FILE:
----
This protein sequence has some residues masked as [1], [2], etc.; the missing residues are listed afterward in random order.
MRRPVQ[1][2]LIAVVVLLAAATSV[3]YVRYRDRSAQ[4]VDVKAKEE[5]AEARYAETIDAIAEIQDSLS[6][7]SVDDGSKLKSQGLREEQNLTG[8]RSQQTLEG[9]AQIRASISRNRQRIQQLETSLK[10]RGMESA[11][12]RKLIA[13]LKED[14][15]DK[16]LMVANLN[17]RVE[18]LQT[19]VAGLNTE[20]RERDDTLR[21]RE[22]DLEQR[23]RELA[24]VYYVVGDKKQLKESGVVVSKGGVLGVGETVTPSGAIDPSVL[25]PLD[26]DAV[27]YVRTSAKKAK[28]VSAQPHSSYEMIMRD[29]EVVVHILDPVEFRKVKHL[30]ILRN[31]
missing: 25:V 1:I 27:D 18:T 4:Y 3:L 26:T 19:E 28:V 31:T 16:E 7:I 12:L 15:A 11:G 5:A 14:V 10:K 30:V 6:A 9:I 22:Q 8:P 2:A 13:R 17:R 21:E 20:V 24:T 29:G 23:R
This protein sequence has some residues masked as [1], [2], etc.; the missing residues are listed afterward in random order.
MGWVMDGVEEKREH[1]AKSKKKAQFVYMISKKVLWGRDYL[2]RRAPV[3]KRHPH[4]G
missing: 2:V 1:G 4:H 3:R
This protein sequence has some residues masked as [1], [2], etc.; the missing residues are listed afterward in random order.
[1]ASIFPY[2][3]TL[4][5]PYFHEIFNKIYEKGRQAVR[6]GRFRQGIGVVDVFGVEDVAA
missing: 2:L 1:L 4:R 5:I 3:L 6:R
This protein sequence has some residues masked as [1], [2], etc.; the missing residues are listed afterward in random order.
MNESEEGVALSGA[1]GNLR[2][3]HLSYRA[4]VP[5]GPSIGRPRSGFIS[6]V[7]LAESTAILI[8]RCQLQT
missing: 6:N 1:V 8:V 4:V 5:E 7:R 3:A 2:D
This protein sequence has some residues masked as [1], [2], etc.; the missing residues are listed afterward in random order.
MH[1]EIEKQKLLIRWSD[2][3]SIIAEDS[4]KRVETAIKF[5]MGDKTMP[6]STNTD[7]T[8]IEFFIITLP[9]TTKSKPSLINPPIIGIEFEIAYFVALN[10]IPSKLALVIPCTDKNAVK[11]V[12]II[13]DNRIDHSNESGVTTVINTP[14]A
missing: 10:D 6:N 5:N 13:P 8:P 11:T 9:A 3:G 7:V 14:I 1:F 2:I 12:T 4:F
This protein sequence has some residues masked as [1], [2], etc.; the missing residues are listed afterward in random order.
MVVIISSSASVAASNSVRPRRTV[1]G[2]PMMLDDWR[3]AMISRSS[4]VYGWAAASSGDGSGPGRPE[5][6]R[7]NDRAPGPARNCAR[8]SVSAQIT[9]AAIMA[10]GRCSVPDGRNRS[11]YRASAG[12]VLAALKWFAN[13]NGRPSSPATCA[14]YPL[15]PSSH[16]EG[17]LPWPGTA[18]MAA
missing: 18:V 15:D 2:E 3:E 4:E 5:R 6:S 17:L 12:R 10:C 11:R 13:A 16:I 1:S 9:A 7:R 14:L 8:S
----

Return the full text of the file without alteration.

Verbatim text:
This protein sequence has some residues masked as [1], [2], etc.; the missing residues are listed afterward in random order.
MRRPVQ[1][2]LIAVVVLLAAATSV[3]YVRYRDRSAQ[4]VDVKAKEE[5]AEARYAETIDAIAEIQDSLS[6][7]SVDDGSKLKSQGLREEQNLTG[8]RSQQTLEG[9]AQIRASISRNRQRIQQLETSLK[10]RGMESA[11][12]RKLIA[13]LKED[14][15]DK[16]LMVANLN[17]RVE[18]LQT[19]VAGLNTE[20]RERDDTLR[21]RE[22]DLEQR[23]RELA[24]VYYVVGDKKQLKESGVVVSKGGVLGVGETVTPSGAIDPSVL[25]PLD[26]DAV[27]YVRTSAKKAK[28]VSAQPHSSYEMIMRD[29]EVVVHILDPVEFRKVKHL[30]ILRN[31]
missing: 25:V 1:I 27:D 18:T 4:Y 3:L 26:T 19:E 28:V 31:T 16:E 7:I 12:L 15:A 11:G 5:A 14:V 10:K 30:V 6:A 9:I 22:Q 8:P 2:A 13:R 17:R 21:E 20:V 24:T 29:G 23:R
This protein sequence has some residues masked as [1], [2], etc.; the missing residues are listed afterward in random order.
MGWVMDGVEEKREH[1]AKSKKKAQFVYMISKKVLWGRDYL[2]RRAPV[3]KRHPH[4]G
missing: 2:V 1:G 4:H 3:R
This protein sequence has some residues masked as [1], [2], etc.; the missing residues are listed afterward in random order.
[1]ASIFPY[2][3]TL[4][5]PYFHEIFNKIYEKGRQAVR[6]GRFRQGIGVVDVFGVEDVAA
missing: 2:L 1:L 4:R 5:I 3:L 6:R
This protein sequence has some residues masked as [1], [2], etc.; the missing residues are listed afterward in random order.
MNESEEGVALSGA[1]GNLR[2][3]HLSYRA[4]VP[5]GPSIGRPRSGFIS[6]V[7]LAESTAILI[8]RCQLQT
missing: 6:N 1:V 8:V 4:V 5:E 7:R 3:A 2:D
This protein sequence has some residues masked as [1], [2], etc.; the missing residues are listed afterward in random order.
MH[1]EIEKQKLLIRWSD[2][3]SIIAEDS[4]KRVETAIKF[5]MGDKTMP[6]STNTD[7]T[8]IEFFIITLP[9]TTKSKPSLINPPIIGIEFEIAYFVALN[10]IPSKLALVIPCTDKNAVK[11]V[12]II[13]DNRIDHSNESGVTTVINTP[14]A
missing: 10:D 6:N 5:N 13:P 8:P 11:T 9:A 3:G 7:V 14:I 1:F 2:I 12:T 4:F
This protein sequence has some residues masked as [1], [2], etc.; the missing residues are listed afterward in random order.
MVVIISSSASVAASNSVRPRRTV[1]G[2]PMMLDDWR[3]AMISRSS[4]VYGWAAASSGDGSGPGRPE[5][6]R[7]NDRAPGPARNCAR[8]SVSAQIT[9]AAIMA[10]GRCSVPDGRNRS[11]YRASAG[12]VLAALKWFAN[13]NGRPSSPATCA[14]YPL[15]PSSH[16]EG[17]LPWPGTA[18]MAA
missing: 18:V 15:D 2:E 3:E 4:E 5:R 6:S 17:L 12:R 10:C 11:R 13:A 16:I 1:S 9:A 7:R 14:L 8:S